II. Defendant assigned error because of the court's refusal to give his requested instruction on circumstantial evidence. The instruction began thus, "You are instructed that the State has offered no direct evidence of the alleged intoxication of the defendant, * * *." This was a misstatement of the facts. The only evidence the state offered on that issue was direct evidence, and that was also true of the defendant. There was no reason for giving the requested instruction, or any instruction on circumstantial evidence. The assigned error is without merit.

III. Defendant complains of an unfair trial because of misconduct by the sheriff and the county attorney. Error is assigned because the sheriff, as a witness, a few times volunteered remarks after answering the questions. Objection was made but once, and this is the instance: *716 the sheriff had just answered that defendant had suffered because of the flooding of his home and place of business. He was then asked by defendant's attorney this question: "And he was depressed about that? A. He should have been. I know his wife did not think much of his going out."

"Mr. W. P. Welch: I move to strike that as a voluntary answer and has no place in this law suit.

"The Court: It may go out.

"Mr. W. P. Welch: If Mr. Bullis is trying to influence this jury with these off-the-record matters

"The Court: You are instructed to exclude any matters that I have excluded from the evidence."

In view of the court's admonition to the jury it cannot be held that there was any prejudicial error.

IV. In his motion for a new trial, defendant alleged this ground: "9. Because of the fact that the principal witness for the State * * *, namely Cass Bullis, Sheriff of Harrison County, acting as bailiff in attendance upon said jury and his misconduct in rapping on the door and asking them if they had arrived upon a verdict when no occasion arose for such misconduct on the part of said Sheriff. That in no event should the principal witness, Cass Bullis, be permitted to act as said bailiff in attendance upon said jury during their deliberations."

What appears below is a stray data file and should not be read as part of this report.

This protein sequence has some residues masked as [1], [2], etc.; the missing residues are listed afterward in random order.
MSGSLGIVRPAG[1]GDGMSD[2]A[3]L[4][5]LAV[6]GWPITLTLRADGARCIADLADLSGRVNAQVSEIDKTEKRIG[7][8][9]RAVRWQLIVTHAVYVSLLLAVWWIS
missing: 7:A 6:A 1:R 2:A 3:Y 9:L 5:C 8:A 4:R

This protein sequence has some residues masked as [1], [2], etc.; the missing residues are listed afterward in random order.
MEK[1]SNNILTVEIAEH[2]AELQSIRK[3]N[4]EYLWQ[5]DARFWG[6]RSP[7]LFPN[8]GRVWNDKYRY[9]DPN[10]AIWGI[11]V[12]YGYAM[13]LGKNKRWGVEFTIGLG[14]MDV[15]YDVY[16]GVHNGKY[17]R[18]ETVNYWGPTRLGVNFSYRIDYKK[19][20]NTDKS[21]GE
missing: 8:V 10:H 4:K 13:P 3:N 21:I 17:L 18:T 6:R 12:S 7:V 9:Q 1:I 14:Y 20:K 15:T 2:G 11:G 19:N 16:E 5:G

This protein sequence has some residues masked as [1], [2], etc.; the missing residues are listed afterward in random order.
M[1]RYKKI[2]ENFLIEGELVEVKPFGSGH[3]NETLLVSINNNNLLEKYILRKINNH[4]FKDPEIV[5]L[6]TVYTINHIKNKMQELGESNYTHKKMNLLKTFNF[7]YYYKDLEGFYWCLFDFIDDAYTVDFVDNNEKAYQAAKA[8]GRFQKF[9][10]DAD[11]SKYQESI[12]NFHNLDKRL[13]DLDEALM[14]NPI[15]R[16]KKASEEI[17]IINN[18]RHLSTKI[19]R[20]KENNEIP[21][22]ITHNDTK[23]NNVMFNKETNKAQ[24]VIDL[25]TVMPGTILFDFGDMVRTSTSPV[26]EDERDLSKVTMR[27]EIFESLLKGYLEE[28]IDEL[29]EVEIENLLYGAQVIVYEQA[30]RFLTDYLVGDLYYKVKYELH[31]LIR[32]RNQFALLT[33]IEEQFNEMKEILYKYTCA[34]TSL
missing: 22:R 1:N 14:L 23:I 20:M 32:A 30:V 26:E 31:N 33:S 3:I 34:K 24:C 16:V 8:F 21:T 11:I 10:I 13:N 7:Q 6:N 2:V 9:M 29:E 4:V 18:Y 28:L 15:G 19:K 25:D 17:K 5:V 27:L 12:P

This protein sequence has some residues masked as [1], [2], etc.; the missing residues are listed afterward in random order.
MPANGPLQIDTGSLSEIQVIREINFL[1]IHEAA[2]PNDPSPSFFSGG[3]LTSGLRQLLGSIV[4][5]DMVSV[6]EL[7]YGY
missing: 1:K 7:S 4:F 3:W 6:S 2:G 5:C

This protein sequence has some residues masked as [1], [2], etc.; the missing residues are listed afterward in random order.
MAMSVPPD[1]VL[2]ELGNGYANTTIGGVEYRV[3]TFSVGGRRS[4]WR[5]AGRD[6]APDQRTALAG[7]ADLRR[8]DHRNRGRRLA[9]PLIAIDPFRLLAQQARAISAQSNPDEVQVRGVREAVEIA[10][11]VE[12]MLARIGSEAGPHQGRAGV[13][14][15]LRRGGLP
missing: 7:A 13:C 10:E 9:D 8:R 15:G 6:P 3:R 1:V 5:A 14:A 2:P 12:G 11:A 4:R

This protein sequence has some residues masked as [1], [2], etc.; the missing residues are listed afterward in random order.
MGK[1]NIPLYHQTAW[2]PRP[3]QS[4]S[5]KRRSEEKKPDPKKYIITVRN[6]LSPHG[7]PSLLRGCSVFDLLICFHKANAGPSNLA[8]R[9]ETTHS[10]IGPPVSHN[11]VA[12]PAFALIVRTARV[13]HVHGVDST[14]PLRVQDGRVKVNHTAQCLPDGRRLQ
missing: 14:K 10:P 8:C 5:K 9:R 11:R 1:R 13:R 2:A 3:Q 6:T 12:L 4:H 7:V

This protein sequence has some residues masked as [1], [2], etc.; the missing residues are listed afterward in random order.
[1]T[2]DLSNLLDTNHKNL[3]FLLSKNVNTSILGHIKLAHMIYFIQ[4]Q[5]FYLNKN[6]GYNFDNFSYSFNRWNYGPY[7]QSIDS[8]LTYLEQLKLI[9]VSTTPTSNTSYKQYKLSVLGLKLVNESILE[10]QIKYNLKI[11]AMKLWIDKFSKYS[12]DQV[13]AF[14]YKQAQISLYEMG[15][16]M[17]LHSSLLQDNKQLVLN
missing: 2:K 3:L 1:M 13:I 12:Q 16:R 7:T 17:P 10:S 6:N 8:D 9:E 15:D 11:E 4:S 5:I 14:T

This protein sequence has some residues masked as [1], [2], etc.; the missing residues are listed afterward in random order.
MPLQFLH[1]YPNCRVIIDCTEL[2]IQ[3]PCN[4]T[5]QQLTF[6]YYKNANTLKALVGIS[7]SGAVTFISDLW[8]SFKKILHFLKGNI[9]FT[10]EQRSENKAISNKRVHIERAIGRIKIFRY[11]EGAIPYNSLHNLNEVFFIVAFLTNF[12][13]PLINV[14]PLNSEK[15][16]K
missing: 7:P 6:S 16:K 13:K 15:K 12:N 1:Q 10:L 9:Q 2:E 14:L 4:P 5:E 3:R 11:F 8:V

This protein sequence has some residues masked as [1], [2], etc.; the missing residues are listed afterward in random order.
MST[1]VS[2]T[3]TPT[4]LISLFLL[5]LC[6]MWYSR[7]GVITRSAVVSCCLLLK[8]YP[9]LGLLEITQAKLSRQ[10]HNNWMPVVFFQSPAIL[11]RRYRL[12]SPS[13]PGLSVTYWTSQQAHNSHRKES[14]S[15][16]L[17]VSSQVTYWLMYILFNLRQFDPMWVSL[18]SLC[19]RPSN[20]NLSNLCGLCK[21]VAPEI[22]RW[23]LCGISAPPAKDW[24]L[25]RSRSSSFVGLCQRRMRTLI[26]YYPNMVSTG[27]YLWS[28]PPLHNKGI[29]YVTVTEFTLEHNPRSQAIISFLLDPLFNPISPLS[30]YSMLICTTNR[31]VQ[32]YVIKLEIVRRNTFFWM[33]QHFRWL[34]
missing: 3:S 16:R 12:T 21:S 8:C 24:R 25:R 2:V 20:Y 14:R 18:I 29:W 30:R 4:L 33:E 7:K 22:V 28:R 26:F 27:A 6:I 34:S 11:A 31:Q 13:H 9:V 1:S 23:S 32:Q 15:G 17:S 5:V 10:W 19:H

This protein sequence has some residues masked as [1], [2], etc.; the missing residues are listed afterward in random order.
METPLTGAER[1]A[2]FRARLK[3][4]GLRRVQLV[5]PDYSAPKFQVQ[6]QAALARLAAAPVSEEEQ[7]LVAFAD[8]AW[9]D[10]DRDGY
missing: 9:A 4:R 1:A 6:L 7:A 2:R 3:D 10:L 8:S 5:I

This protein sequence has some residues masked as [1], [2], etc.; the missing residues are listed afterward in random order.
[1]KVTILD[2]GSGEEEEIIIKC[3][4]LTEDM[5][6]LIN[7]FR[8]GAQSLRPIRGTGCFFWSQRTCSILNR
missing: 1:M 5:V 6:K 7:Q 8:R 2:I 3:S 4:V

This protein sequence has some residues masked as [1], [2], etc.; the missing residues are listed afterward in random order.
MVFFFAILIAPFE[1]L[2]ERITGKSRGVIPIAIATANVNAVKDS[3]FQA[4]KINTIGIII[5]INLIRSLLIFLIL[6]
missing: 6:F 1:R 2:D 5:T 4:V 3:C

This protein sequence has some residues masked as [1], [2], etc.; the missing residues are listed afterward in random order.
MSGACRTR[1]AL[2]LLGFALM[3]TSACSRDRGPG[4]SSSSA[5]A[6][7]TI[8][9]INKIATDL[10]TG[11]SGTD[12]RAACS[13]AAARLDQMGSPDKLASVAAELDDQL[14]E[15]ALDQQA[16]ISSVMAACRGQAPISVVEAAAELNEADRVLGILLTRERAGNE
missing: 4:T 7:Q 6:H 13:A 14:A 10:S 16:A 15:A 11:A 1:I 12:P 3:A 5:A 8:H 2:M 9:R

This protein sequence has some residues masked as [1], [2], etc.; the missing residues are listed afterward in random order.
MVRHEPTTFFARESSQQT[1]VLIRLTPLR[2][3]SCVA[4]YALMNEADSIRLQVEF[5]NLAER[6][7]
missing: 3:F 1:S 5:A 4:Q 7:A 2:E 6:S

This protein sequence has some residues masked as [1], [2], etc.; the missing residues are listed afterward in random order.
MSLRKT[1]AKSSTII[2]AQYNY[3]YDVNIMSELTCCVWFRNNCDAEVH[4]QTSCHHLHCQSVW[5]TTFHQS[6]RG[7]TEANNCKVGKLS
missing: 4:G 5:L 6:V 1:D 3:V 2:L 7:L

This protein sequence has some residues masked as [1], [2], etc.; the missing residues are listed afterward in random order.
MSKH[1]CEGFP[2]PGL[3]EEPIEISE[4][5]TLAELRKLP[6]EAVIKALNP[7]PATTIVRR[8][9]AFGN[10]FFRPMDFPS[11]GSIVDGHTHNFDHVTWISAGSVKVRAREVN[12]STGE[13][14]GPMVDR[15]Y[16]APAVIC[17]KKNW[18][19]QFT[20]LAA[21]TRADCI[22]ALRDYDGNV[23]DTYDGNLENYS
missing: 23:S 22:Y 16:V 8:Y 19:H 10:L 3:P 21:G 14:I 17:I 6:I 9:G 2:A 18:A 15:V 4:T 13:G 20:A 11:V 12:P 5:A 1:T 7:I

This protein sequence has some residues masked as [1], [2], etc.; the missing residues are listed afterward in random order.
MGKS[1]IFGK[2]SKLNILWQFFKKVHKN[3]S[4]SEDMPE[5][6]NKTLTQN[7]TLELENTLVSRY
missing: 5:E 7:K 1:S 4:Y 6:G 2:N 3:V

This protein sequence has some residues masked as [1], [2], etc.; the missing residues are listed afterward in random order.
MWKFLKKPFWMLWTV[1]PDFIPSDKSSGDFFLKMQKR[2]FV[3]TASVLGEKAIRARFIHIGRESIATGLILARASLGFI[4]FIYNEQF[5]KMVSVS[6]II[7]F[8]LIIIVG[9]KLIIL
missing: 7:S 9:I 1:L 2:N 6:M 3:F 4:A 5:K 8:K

The only matter in the record which tends to establish the facts alleged in the statement is the statement itself. No affidavit is attached to the motion. The defendant did not bring in the jury for examination. There is no proof of any of the matters stated in the record before us. If the sheriff did rap on the door to ask if the jury had agreed on a verdict it was within the authority given him under sections 337.7 and 780.37, Codes 1946, 1950, I.C.A.

If the matters stated in the motion were true we cannot presume that prejudice resulted to defendant. Prejudice must be shown. The ruling on the motion was within the court's discretion. State v. Davis, 230 Iowa 309, 312-313, 297 N.W. 274; State v. Allen, 89 Iowa 49-53, 56 N.W. 261; State v. Siegel, 221 Iowa 429, 432, 264 N.W. 613.

V. Defendant assigned error because of claimed misconduct of County Attorney Murray in the cross-examination of the defendant's wife. The county attorney was having some difficulty in properly stating a question to her as a foundation for her impeachment. The Court sustained all objections to the questions. This is the record:

"The Court: Reframe your question Mr. Murray. The question is improper in that form.

"Q. Well, I will start all over again. Isn't it a fact, Mrs. Franklin, that in the second week of August of this year, during the last week immediately following the service of your original notice on Franklin in a divorce case against him

"Mr. W. P. Welch: That is all objected to as highly improper, not cross-examination, and for the purpose of other than cross-examination it is improper in form, and I will ask the court to instruct the jury

"The Court: You will disregard those remarks of Mr. Murray. It's not in evidence. It's the time and place and what she said is what I want.

"Mr. Murray: Well, I am going to have to go back to the Clerk's office before I can get that date."

The County Attorney then proceeded to frame his question to the satisfaction of the court and opposing counsel, and it was answered without objection. The subsequent examination of the sheriff showed that the county attorney had a proper purpose in his interrogation of Mrs. Franklin.

The question was then asked: "State whether or not, Mrs. Franklin, you have ever been of the opinion that your husband is a habitual alcoholic?"

The question was improper and the court sustained objection to it. The county attorney did not persist in the examination.

*717 The trial court was in the best position to know whether the conduct of the county attorney was prejudicial to defendant. It concluded that it was not. Objections were promptly sustained and the jury was admonished by the court to disregard the statements of the County Attorney. We must assume that the jury noted the sustaining of defendant's objections, and heeded the admonition of the court. State v. Caringello, 227 Iowa 305, 308-311, 288 N.W. 80; State v. Waterbury, 133 Iowa 135, 141, 110 N.W. 328; State v. Williams, 238 Iowa 838, 847-851, 28 N.W.2d 514.

We have carefully studied the record and fully considered all errors presented by defendant. It is our conclusion that the defendant was fairly tried and that the judgment should be, and is,


All Justices concur except MANTZ, J., not sitting.